A home owned by the father of abolitionist and Underground Railroad leader Harriett Tubman has been discovered in Maryland, and experts say the discovery helps present a clearer picture of Tubman’s childhood.
The house, owned by Ben Ross, was discovered amid a search that began in November 2020. Maryland’s Department of Transportation archaeology team began the project after a 2,600-acre property was acquired in 2020 by the U.S. Fish and Wildlife Service.
Maryland, Lt. Governor Boyd K. Rutherford was joined by archeologists, historians and government officials Tuesday to announce the finding.
“This discovery adds another puzzle piece to the story of Harriet Tubman, the state of Maryland, and our nation,” said Rutherford. “It is important that we continue to uncover parts of our history that we can learn from, especially when they can be lost to time, and other forces. I hope that this latest success story can inspire similar efforts and help strengthen our partnerships in the future.”
When archeologists returned in March to continue their search, the team, led by chief archaeologist Dr. Julie Schablitsky, found nails, brick, glass, dish fragments and even a button dating back to the 1800s.
Schablitsky said Tubman spent time at the house as a child and teenager, and the area may have helped her conduct the Underground Railroad.
“This was the opportunity she had to learn about how to navigate and survive in the wetlands and the woods. We believe this experience was able to benefit her when she began to move people to freedom,” Schablitsky said in a news release.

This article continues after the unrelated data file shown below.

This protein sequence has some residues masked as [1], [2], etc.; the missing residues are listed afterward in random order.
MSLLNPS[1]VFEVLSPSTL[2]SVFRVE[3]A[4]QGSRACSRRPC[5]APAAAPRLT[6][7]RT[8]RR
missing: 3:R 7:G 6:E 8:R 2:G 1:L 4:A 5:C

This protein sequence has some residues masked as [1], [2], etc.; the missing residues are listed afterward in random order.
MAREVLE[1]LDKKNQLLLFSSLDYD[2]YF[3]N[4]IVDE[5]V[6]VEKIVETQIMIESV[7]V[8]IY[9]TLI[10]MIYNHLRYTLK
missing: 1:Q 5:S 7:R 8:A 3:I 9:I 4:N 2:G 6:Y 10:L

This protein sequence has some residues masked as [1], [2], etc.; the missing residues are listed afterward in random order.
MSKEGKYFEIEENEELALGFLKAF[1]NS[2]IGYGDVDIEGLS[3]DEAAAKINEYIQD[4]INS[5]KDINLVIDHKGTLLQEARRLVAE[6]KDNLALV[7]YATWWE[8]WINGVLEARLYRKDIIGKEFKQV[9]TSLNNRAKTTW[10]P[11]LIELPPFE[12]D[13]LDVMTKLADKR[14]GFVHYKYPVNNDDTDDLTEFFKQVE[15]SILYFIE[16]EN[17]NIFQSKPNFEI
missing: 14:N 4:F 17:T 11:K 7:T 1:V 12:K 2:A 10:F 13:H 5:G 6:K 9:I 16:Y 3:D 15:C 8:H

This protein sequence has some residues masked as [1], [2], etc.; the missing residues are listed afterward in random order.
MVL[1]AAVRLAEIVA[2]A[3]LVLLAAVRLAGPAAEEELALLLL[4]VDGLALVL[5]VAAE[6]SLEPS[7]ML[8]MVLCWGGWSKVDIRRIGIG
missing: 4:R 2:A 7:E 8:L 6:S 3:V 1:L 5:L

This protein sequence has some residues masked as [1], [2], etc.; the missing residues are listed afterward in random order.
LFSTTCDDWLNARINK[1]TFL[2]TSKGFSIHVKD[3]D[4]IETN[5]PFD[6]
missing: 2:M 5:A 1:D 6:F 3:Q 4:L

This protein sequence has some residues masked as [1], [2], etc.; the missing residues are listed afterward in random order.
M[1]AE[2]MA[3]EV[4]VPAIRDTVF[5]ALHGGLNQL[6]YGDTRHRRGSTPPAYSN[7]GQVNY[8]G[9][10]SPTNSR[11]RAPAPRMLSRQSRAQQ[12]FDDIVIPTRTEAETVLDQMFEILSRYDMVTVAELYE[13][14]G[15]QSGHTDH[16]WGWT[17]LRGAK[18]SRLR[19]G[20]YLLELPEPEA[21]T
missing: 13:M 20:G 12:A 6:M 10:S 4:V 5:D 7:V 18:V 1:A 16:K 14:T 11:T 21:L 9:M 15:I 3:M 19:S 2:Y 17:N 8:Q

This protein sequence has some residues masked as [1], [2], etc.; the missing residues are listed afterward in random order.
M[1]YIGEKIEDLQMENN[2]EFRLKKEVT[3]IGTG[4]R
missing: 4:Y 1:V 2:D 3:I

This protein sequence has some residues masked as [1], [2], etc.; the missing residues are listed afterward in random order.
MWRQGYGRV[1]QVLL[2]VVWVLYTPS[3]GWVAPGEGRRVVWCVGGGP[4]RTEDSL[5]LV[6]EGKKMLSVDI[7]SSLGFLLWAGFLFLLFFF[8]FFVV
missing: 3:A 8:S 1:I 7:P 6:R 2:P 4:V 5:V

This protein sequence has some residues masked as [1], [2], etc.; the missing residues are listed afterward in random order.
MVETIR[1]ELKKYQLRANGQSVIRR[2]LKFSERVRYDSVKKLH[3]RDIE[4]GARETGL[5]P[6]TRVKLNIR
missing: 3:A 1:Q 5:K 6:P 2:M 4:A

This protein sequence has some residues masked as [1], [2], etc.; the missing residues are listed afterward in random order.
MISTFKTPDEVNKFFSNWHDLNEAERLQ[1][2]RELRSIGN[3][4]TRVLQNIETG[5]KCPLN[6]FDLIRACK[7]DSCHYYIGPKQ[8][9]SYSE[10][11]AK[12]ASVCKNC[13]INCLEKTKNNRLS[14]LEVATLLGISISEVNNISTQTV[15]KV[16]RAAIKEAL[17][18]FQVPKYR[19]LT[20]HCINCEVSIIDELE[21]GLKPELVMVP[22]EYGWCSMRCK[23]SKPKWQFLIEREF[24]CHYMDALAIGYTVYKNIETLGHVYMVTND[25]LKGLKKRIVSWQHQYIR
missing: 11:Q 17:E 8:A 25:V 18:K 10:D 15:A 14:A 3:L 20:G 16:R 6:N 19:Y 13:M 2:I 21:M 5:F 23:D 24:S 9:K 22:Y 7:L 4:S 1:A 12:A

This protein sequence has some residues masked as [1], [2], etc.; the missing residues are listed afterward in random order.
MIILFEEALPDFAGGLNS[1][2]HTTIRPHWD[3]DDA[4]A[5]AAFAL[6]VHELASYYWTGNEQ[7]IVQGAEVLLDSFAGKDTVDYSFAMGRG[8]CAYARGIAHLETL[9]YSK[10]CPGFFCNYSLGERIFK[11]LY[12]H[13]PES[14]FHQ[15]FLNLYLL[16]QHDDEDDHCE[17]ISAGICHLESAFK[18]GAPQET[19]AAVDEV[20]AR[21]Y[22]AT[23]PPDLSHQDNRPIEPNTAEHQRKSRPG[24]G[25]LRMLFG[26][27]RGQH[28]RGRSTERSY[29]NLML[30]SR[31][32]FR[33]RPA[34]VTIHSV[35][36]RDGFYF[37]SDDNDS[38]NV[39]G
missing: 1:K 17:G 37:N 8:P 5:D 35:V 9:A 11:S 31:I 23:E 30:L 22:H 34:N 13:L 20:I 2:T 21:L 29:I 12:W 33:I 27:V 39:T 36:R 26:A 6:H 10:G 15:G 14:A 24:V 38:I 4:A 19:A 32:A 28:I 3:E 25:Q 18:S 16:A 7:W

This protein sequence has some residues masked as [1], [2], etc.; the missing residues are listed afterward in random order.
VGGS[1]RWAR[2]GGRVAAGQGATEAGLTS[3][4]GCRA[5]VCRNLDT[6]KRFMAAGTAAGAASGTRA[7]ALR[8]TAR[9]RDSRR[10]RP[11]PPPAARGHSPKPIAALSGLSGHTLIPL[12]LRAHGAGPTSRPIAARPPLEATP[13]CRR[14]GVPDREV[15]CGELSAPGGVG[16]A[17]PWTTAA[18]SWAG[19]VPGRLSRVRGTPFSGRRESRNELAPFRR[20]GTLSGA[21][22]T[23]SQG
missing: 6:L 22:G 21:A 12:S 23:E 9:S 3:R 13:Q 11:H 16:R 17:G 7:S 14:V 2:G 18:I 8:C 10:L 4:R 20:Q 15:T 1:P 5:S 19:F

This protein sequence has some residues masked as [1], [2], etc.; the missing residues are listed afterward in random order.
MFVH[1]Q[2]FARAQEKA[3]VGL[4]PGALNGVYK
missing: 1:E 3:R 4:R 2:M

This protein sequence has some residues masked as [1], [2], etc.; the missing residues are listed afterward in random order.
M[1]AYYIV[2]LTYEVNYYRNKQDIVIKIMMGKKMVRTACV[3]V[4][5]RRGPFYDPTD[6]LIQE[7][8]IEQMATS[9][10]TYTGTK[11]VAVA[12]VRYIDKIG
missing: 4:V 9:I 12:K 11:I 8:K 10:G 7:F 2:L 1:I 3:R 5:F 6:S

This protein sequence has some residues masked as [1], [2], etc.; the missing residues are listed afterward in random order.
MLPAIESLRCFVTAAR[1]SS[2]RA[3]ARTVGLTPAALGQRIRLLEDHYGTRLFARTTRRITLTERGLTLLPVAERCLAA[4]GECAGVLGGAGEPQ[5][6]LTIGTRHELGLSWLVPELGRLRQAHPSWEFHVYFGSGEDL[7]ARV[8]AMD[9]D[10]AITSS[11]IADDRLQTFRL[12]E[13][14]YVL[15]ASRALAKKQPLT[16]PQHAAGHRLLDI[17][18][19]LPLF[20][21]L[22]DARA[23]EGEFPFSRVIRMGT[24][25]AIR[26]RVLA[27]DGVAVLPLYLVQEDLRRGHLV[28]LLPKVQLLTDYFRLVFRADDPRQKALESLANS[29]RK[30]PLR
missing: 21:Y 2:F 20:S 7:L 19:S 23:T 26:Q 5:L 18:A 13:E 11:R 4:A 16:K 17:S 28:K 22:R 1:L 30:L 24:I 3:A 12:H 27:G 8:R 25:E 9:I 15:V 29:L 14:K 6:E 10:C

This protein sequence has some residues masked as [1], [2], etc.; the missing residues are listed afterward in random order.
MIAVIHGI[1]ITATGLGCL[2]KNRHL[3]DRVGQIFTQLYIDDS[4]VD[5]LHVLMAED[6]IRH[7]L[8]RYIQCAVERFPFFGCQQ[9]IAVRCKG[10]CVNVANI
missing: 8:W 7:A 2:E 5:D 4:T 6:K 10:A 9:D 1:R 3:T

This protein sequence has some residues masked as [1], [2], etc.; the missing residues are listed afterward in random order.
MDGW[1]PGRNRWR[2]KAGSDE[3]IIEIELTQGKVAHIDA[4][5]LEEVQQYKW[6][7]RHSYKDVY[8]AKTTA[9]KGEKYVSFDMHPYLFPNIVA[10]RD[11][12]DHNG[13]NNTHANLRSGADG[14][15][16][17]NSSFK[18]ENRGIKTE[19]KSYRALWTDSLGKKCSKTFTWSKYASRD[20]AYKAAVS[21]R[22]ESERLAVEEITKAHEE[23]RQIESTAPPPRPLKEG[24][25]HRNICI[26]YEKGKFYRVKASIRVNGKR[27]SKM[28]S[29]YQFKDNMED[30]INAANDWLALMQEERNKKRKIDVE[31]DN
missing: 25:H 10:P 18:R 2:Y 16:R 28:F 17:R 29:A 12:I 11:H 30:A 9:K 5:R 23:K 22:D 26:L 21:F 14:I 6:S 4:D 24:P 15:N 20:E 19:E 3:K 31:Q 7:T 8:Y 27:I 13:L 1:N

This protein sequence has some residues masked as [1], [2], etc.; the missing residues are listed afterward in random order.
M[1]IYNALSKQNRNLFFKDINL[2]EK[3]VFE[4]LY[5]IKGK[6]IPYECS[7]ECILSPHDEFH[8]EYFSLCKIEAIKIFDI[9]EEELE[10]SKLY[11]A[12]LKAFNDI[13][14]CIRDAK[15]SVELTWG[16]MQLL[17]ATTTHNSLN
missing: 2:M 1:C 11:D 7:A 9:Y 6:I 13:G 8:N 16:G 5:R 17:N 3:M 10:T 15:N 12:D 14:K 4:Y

Ten acres of land were bequeathed to Ross by slave owner Anthony Thompson in the 1800s. In Thompson’s will, Ross was to be freed five years after Thompson’s death in 1836, which happened and he received the land in the early 1840s.
Tubman was born Araminta Ross on the Thompson Farm in March 1822. She and her mother were enslaved by the Brodess family and moved away from the farm when she was a toddler.
After escaping enslavement in 1849 going to Philadelphia, Tubman returned to Maryland, a slave state, and rescued about 70 enslaved people in 13 trips in the following years. She also helped instruct another 70 people who later escaped slavery on their own, according to the National Park Service. Tina Wyatt, Tubman’s great-great-great-grandniece and Ross’s great-great-great-great granddaughter as well as Douglas Mitchell, Ross’ great-great-great-grandson, were at the announcement of the finding.
“Discovering the location of patriarch Ben Ross Sr.’s home and artifacts he used has humanized a man responsible for giving us a woman of epic proportions, Harriet Ross Tubman,” Wyatt said.
“Dr. Schablitsky’s findings hold the promise of both deepening and broadening our understanding of the remarkable life not only of the patriarch and his beloved wife, but also, of course, that of his legendary daughter and heroine, Harriet Tubman. On this joyous occasion, more than 160 years after Ben Ross departed his humble cabin never to return, all freedom-and-justice-loving Americans are Ross kin, celebrating this immensely important archaeological discovery and the priceless revelations it is destined to offer,” Mitchell said.
Schablitsky said the discovery is important because the area may become inaccessible as sea levels continue to rise on the Eastern Shore, according to Delmarva Now.
The property will be added to the Harriet Tubman Underground Railroad Byway, which is a 125-mile drive with 30 stops related to Tubman’s life.
Contributing: Madeleine O’Neill, USA TODAY NETWORK; Associated Press. Follow Jordan Mendoza on Twitter: @jord_mendoza.